California Moves to Allow Transfer of Inmates on Nation’s Largest Death Row to Other Prisons

By Zachary Stieber
Zachary Stieber
Zachary Stieber
Zachary Stieber covers U.S. and world news. He is based in Maryland.
February 1, 2022 Updated: February 1, 2022

California Gov. Gavin Newsom and other state officials are moving to enable all inmates on the nation’s largest death row to transfer to other prisons, utilizing a little-observed provision in a voter-approved proposition.

Newsom, a Democrat, placed a moratorium on executions in 2019, claiming the death penalty was “a failure.”

No executions have been carried out in California since 2006, despite voters in 2016 upholding capital punishment.

The proposition also mandated that inmates sentenced to death get prison jobs, with most of the money being conveyed to victims as restitution.

That’s not able to happen when the condemned are on death rows at San Quentin State Prison and the California Central Women’s Facility, triggering a two-year pilot program implemented by the California Department of Corrections and Rehabilitation that ended recently with 124 condemned being moved to different facilities or to different parts of the women’s prison, a spokeswoman for the department told The Epoch Times in an email.

The program, which expired over the weekend, was successful, officials allege.

“There have been no safety concerns, and no major disciplinary issues have occurred,” the spokeswoman said.

The department plans to propose regulations in the coming weeks to expand the program to let any prisoners sentenced to death to transfer to other prisons.

If the plan is followed through, California will entirely phase out dedicated death row housing, repurposing the areas.

Epoch Times Photo
A condemned inmate is led out of his east block cell on death row at San Quentin State Prison, in San Quentin, Calif., in a file image. (Eric Risberg/AP Photo)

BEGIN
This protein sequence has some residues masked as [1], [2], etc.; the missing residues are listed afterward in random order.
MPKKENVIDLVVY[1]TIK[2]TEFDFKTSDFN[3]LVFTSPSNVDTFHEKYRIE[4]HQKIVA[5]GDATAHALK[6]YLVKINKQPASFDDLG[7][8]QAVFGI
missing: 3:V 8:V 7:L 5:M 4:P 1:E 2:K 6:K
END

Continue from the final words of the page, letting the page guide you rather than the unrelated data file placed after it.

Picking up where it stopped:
About 700 prisoners are on death row in California, by far the most in any state in the nation, according to the Death Penalty Information Center.

The plan is estimated to take at least two years to fully implement and complete.

Newsom supports the effort. He included $1.5 million in his 2022–2023 budget to hire consultants to repurpose the death rows.

“The challenge at San Quentin is there’s not a lot of space for rehabilitation. This may provide additional space to increase programming. That’s what we want to explore with that appropriation,” Newsom told reporters during a briefing on Monday.

Newsom, who said he only took a mask off during a football game the day prior while eating, drinking, or posing for photographs, said he opposes the death penalty because many other countries do not perform executions and because he believes “guilt or innocence is secondary to wealth and race” when looking at who gets sentenced to death.

“This gets my blood boiling,” he said.

Michael Rushford, president of the Criminal Justice Legal Foundation, a group that backed the voter-approved initiate that was aimed at speeding up executions, told the Associated Press that Newsom’s administration is trying to “mainstream as many of these condemned murderers as possible.”

“They’re moving condemned murderers into facilities that are going to make their lives better and offer them more amenities, while the victims still mourn the death of their family member,” Rushford added.

Zachary Stieber
Zachary Stieber covers U.S. and world news. He is based in Maryland.